The main purpose of this study is to design, formulate and evaluate caffeine gums with suitable taste and quality in order to improve the mood and increase alertness, focus and cognitive performance in people.

  Materials and Methods Top


The substances that were used in this study include four gum bases Elvazti, 487, Fruit C and Stick from Gilan Ghoot Company, (Rasht, Iran) and caffeine, aspartame, glycerin, xylitol, manitol and sorbitol from Sigma-Aldrich Chemie Gmbh‚ (Steinheim, Germany). Flavors of peppermint, cinnamon, cola, eucalyptus and banana were gifted by Goltash Company (Isfahan, Iran) and flavor of cherry from Farabi Pharmaceutical Company (Isfahan, Iran).

Gum preparation

First, the mixture of gum bases were weighed and carefully put inside a mortar on the water bath at 60°C temperature until it became soft. After softening the gum bases, other ingredients were added at a suitable time with a constant temperature. At first, the active substance powder (caffeine) with aspartame and xylitol were triturated and then levigated with liquid glucose and glycerin, and were added to the gum bases mixture and mixed thoroughly. Then, a desired amount of sugar was added and mixed thoroughly until a uniformed mixture was achived. At the end of preparation, the temperature of the mixture was set below 40°C and the flavor was added gradually and mixed. When mixing was completed, the gum was placed on a glass plate, and then formatted into small bars with proper thickness and dimension. These gums were placed at the room temperature and packaged.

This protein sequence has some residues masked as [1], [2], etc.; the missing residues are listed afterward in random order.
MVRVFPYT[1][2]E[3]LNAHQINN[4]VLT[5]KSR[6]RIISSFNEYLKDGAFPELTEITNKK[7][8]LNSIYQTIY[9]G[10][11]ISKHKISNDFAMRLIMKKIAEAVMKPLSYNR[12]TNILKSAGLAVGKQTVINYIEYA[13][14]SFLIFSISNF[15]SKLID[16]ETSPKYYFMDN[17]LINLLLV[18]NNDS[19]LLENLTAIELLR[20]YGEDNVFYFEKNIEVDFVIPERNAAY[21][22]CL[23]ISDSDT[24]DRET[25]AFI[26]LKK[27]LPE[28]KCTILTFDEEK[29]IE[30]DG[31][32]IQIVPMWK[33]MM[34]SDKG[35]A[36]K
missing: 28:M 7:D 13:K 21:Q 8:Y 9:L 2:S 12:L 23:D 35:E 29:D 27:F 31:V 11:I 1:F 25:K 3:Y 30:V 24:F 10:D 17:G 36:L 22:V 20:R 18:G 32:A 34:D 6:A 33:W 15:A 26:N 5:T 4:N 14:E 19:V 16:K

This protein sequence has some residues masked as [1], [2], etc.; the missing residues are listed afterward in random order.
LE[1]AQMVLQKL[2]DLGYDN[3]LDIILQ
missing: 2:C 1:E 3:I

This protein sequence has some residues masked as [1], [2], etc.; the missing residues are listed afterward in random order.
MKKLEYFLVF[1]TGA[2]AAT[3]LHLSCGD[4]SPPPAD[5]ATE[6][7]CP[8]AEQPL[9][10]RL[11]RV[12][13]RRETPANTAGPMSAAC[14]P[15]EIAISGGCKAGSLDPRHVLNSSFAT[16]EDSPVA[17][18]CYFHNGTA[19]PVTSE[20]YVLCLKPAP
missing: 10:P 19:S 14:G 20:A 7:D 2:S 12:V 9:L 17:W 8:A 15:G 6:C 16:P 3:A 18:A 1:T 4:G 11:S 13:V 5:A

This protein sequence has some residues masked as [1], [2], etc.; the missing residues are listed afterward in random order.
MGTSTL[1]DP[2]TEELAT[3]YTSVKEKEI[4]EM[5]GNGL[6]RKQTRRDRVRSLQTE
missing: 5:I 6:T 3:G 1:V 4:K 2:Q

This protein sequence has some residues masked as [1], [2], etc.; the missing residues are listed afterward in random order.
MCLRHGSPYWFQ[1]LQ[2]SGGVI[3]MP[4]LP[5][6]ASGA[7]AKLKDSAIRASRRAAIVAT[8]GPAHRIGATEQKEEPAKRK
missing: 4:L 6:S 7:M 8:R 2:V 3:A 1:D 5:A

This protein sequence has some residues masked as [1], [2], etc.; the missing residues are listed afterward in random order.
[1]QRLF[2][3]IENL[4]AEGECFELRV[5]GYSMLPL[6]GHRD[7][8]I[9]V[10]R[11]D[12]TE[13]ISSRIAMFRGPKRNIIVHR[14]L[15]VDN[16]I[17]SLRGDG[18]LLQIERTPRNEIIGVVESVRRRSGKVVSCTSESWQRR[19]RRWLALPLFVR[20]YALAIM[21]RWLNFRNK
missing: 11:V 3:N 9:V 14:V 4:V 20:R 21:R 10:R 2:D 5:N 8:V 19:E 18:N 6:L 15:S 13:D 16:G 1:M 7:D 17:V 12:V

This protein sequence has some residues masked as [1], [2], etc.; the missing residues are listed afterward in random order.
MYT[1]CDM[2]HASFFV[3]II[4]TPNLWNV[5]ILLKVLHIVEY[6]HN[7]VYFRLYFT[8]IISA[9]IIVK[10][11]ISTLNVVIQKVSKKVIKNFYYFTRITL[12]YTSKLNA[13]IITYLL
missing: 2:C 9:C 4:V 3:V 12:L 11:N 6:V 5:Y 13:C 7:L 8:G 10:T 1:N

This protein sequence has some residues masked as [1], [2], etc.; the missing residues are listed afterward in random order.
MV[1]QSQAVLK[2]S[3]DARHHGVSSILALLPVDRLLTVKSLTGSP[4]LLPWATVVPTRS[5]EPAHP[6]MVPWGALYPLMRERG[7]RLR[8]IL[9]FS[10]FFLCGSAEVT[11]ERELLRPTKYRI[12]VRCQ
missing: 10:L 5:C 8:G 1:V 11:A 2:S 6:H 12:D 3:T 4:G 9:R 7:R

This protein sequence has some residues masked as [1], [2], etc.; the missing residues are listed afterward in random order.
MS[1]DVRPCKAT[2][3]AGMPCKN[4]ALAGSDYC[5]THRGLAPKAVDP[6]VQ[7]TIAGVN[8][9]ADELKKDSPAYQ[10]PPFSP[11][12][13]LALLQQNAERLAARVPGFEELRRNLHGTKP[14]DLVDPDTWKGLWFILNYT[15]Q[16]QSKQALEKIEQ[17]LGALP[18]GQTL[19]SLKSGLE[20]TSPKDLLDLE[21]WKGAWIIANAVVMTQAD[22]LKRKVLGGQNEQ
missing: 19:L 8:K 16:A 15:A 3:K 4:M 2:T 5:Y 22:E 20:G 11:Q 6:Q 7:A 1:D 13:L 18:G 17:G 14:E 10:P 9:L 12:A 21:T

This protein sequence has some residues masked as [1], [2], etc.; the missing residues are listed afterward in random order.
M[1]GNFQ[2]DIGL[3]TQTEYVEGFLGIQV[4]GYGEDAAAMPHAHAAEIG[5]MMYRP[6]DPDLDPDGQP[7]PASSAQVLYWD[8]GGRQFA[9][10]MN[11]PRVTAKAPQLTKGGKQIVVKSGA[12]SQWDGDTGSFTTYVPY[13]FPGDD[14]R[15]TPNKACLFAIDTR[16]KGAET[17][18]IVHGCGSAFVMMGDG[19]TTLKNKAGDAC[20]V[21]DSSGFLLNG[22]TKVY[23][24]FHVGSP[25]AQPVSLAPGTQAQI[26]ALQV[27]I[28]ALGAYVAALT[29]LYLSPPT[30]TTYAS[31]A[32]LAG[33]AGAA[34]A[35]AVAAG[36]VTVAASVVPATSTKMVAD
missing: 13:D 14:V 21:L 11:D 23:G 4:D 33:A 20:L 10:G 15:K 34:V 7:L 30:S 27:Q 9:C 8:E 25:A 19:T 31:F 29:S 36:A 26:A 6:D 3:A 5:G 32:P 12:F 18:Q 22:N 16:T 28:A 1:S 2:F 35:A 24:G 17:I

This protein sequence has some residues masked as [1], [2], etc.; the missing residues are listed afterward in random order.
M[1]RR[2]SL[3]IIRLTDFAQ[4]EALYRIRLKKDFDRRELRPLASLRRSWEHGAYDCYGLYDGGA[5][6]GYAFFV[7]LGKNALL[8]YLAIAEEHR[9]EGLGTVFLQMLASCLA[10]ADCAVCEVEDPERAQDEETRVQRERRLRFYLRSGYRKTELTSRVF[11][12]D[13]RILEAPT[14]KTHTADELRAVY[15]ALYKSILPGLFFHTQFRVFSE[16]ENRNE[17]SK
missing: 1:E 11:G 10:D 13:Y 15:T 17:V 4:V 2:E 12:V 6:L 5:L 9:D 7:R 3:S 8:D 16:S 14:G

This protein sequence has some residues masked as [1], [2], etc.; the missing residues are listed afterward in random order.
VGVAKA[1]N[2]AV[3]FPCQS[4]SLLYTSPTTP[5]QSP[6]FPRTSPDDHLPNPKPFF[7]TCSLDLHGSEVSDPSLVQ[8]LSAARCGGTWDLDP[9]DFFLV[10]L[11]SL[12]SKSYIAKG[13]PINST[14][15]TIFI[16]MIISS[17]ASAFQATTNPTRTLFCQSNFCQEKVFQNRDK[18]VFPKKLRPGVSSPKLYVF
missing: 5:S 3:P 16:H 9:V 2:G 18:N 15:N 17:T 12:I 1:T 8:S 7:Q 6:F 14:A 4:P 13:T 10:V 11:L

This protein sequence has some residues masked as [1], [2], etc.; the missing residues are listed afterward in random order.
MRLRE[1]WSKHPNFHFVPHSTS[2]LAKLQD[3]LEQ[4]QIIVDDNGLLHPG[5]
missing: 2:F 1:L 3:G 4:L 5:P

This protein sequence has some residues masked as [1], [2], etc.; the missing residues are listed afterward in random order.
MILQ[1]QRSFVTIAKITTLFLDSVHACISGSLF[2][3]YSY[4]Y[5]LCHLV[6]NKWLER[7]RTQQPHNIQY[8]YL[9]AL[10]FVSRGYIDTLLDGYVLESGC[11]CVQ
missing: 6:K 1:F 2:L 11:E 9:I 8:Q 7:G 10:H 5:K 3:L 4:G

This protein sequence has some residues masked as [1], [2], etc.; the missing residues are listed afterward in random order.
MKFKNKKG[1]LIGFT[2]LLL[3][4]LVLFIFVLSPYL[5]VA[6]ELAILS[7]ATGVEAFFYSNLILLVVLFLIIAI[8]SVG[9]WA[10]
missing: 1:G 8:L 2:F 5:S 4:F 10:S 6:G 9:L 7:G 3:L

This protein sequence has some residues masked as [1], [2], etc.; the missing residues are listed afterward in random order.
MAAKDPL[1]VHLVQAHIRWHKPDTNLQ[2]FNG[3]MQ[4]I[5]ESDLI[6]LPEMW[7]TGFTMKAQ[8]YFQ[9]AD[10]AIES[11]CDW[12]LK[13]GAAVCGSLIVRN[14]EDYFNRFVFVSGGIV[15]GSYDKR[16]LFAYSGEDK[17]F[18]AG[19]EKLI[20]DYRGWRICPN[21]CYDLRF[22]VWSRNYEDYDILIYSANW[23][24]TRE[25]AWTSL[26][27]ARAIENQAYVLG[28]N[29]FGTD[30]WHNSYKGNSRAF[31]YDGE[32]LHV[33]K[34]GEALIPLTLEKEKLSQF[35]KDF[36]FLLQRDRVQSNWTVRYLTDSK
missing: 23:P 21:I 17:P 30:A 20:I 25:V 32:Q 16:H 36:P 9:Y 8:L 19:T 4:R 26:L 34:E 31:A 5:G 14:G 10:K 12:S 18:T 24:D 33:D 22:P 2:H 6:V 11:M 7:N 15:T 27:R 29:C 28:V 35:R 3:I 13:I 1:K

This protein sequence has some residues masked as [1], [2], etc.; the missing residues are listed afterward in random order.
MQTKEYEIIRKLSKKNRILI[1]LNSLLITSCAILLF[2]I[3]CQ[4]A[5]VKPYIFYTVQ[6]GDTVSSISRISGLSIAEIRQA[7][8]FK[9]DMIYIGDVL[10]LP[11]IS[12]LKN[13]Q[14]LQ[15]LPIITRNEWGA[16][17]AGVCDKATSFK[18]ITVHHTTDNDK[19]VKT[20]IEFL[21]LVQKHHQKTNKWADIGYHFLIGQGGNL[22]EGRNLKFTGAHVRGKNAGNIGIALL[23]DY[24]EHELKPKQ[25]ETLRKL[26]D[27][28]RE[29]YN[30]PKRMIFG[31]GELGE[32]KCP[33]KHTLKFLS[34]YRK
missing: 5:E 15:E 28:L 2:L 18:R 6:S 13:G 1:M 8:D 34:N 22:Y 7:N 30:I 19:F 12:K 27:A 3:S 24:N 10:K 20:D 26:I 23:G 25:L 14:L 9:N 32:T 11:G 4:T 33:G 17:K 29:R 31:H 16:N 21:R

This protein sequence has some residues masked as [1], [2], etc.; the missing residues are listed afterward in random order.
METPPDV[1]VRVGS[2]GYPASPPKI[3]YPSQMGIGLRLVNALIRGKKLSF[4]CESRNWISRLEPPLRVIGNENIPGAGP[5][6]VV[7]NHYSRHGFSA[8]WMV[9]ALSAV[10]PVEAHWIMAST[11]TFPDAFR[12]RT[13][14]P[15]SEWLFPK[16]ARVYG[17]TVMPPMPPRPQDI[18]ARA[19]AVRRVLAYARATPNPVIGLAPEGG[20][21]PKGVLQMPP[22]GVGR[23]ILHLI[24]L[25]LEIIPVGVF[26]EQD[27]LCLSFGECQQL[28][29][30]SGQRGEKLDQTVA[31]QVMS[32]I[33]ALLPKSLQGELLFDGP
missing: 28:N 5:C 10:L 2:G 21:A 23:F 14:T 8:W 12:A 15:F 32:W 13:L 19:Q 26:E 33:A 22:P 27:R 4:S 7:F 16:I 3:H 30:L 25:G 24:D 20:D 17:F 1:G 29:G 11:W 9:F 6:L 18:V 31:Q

Sugar coating of caffeine chewing gums

The first sugar-coating layer contained acacia and sugar. Second and third sugar-coating layers consisted of acacia, sugar, and calcium carbonate.

Spectrophotometric analysis in phosphate buffer with pH 6.8

Various concentrations of caffeine prepared; first, the phosphate buffer was added to 10 mg of caffeine in a 100 ml calibration flask to obtain 100 ml solution. Then respectively 0.5, 1, 1.5, 2, 2.5, and 3 ml were taken from this solution and transferred to a 10 ml calibration flask and buffered to 10 ml volume. Thus, 5, 10, 15, 20, 25, and 30 μg/ml concentrations were prepared.

The wavelength at which the most absorbance occurs (λmax ) were determined with the 10 μg/ml solution and was 273.2 nm. Then the spectrophotometer was set at this wavelength and the absorbence of prepared concentrations was measured. [16]